Private John W. Shepherd
Fifth Iowa Volunteer Infantry
On September 1, 1862, at the age of twenty-five, John W. Shepherd answered the call to save the Union. He enlisted in Captain William Hubler's Company H, which was a part of the gallant Fifth Regiment of Infantry Volunteers of the State of Iowa. Like his comrades, Shepherd's initial term of enlistment was to be three years, or until the Rebellion was suppressed.
Shepherd remained on the front with the regiment until February of 1863, when he was assigned to the Brigade Hospital due to illness. In March, he was listed as absent from the regiment due to sickness, and assigned to the hospital in Memphis. Presumably he returned to duty with the regiment. However, a year later, on February 18, 1864, he became a sad statistic, being one of the thousands of soldiers to die due to illness. In Shepherd's case, it was smallpox which stole his life in Huntsville, Alabama.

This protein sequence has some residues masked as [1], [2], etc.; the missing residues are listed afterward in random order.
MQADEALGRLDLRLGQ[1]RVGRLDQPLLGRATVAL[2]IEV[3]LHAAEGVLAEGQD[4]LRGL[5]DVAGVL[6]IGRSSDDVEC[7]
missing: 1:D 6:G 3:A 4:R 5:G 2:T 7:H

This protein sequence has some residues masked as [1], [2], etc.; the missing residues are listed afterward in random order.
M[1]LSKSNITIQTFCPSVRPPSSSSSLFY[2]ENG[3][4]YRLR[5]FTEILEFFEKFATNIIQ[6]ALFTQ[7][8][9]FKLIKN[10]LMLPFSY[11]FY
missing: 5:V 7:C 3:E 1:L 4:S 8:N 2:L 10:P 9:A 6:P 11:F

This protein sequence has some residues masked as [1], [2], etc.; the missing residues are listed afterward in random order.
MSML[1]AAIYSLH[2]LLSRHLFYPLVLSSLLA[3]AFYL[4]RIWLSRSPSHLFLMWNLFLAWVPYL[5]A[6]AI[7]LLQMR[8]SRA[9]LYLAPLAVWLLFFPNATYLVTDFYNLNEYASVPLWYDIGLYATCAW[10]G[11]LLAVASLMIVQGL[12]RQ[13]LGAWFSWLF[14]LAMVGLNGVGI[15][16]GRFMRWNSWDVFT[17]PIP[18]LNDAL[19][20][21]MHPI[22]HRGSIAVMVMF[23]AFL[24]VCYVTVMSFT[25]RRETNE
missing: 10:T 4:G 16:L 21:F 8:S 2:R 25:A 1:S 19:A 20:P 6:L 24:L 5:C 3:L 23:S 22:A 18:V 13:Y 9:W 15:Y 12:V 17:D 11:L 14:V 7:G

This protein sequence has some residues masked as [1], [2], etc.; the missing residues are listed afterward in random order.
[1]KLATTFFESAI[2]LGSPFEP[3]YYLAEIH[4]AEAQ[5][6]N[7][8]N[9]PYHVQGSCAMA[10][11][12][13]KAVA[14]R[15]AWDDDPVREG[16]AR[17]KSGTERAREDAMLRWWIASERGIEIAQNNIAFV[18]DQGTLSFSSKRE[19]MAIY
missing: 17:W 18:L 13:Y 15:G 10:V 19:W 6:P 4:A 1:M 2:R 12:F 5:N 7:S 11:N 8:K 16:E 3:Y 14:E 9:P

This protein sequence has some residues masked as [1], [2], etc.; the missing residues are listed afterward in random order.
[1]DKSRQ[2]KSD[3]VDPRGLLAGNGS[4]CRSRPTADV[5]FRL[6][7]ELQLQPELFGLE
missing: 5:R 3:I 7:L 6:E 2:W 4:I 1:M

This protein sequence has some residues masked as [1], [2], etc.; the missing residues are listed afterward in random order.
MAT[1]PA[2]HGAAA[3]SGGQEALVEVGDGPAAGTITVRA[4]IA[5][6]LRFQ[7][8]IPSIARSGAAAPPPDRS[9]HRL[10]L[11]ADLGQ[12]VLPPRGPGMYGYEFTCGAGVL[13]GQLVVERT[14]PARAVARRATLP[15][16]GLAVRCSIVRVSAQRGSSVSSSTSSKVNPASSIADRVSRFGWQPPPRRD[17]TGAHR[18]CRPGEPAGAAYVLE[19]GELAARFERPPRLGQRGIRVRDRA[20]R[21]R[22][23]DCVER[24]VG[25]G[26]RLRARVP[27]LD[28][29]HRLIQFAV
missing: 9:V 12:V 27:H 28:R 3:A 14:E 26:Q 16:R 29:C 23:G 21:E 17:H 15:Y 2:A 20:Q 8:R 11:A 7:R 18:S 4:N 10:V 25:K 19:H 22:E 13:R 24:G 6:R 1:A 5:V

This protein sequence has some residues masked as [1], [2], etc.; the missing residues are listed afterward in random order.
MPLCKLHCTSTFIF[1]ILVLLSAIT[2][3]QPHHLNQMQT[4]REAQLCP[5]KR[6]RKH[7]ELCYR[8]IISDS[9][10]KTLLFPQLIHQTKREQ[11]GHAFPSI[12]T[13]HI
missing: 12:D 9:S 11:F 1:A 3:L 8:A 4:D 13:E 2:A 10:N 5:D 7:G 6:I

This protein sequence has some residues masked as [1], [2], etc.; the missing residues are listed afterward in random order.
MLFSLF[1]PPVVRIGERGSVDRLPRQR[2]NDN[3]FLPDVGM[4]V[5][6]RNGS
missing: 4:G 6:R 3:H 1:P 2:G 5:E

Fortunately, Shepherd had married and had children before he responded to the bugle's call. While his wife was widowed and his children lost their father, his lineage continues to this day. And, they can be rightfully proud of the ultimate sacrifice made by their forebear in the preservation of the United States of America.